In their comprehensive 1986 treatise, Brock and Buchanan made an important distinction between for-profit chains, generally owned by investors and listed on a stock exchange, and individual for-profit institutions, usually owned by an individual or small group of individuals (frequently physicians from the community). These organizational differences create different incentives and different institutional behavioral responses. In this entry it is the latter subset of for-profit institutions that are of interest, but this in no way ameliorates the validity of these conclusions. The thrust toward identifying healthcare as a commodity distributed according to business rules has, since the early 1980s, been the overwhelming ethical reality for private and not-forprofit private institutions. All of these factors have fueled the debate about the appropriateness of maintaining the tax-free status of not-for-profit hospitals (Gray). If the societal pendulum swings back toward the treatment of healthcare as a right, alterations in institutional behavior may occur that, nevertheless, need not drive the individual for-profit institution out of business.
It is probable that the implementation of national and regional policy decisions about healthcare (such as the trend toward capitation, community rating of insurance, universal access to care, and regional databases capable of rendering comparative institutional quality-of-care estimates) will have more to do with affecting the behavior of these independent institutions than anything else. The most far-reaching impact may result from the pressure on these institutions to join effective consortia or networks of healthcare providers; they may well need to become part of an organized delivery system in order to survive. Thus, by around the year 2005, the number of independent institutions may be severely reduced. Certainly, one already sees a trend in the direction of independents moving into organized systems, not only in the hospital industry but also in the traditionally "Mom and Pop" nursing home arena.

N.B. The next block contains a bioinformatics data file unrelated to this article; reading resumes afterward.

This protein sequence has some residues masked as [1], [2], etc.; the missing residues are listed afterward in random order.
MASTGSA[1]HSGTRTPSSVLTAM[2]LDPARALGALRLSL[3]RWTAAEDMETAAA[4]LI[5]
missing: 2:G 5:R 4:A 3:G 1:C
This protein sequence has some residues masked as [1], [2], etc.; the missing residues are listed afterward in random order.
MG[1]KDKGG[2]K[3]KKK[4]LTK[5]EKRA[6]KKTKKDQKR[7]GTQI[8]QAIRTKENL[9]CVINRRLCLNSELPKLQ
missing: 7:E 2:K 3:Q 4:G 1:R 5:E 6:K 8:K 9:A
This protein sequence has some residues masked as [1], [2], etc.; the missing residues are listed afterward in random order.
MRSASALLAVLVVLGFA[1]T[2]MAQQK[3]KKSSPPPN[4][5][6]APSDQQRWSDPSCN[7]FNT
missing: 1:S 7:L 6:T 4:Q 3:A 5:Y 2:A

A wide variety of individually governed institutions play a wide variety of roles in the inchoate patchwork quilt of healthcare delivery in the United States. As the forces for systemic reform build, it seems clear that they will have a predominant influence on alterations in the behavior of these various entities. Until such changes occur, one can conclude that this independent sector will in general deliver the best healthcare it can under the vagaries of access, quality, and cost that are in general dictated by the perverse organizational and fiscal incentives created by U.S. society. As a result of a wise reform movement, one can hope for an improved, more equitable, and more uniform performance from this sector of the healthcare distribution system.
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